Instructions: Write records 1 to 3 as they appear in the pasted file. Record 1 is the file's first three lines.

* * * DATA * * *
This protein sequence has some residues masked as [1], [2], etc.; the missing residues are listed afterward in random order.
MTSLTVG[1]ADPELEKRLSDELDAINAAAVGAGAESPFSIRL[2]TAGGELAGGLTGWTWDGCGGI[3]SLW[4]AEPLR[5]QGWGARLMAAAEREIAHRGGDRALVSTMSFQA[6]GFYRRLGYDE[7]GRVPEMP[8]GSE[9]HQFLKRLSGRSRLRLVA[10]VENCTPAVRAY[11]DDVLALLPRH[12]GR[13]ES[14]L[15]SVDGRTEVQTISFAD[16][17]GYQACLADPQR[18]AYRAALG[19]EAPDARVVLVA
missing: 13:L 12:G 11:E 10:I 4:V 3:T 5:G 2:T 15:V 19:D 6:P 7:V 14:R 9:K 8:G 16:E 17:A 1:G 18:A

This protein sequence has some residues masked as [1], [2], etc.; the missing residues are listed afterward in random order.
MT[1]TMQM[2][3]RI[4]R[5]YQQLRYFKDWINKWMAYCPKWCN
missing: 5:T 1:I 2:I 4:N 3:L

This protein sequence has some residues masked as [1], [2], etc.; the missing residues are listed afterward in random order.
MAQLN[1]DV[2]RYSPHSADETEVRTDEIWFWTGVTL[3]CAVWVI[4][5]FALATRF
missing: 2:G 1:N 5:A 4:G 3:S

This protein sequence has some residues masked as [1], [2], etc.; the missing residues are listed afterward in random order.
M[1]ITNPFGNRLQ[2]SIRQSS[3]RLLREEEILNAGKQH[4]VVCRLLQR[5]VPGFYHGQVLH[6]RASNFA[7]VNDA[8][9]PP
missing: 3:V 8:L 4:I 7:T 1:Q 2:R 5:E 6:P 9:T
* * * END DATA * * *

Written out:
This protein sequence has some residues masked as [1], [2], etc.; the missing residues are listed afterward in random order.
MTSLTVG[1]ADPELEKRLSDELDAINAAAVGAGAESPFSIRL[2]TAGGELAGGLTGWTWDGCGGI[3]SLW[4]AEPLR[5]QGWGARLMAAAEREIAHRGGDRALVSTMSFQA[6]GFYRRLGYDE[7]GRVPEMP[8]GSE[9]HQFLKRLSGRSRLRLVA[10]VENCTPAVRAY[11]DDVLALLPRH[12]GR[13]ES[14]L[15]SVDGRTEVQTISFAD[16][17]GYQACLADPQR[18]AYRAALG[19]EAPDARVVLVA
missing: 13:L 12:G 11:E 10:I 4:V 3:T 5:G 2:T 15:V 19:D 6:P 7:V 14:R 9:K 8:G 16:E 17:A 1:G 18:A

This protein sequence has some residues masked as [1], [2], etc.; the missing residues are listed afterward in random order.
MT[1]TMQM[2][3]RI[4]R[5]YQQLRYFKDWINKWMAYCPKWCN
missing: 5:T 1:I 2:I 4:N 3:L

This protein sequence has some residues masked as [1], [2], etc.; the missing residues are listed afterward in random order.
MAQLN[1]DV[2]RYSPHSADETEVRTDEIWFWTGVTL[3]CAVWVI[4][5]FALATRF
missing: 2:G 1:N 5:A 4:G 3:S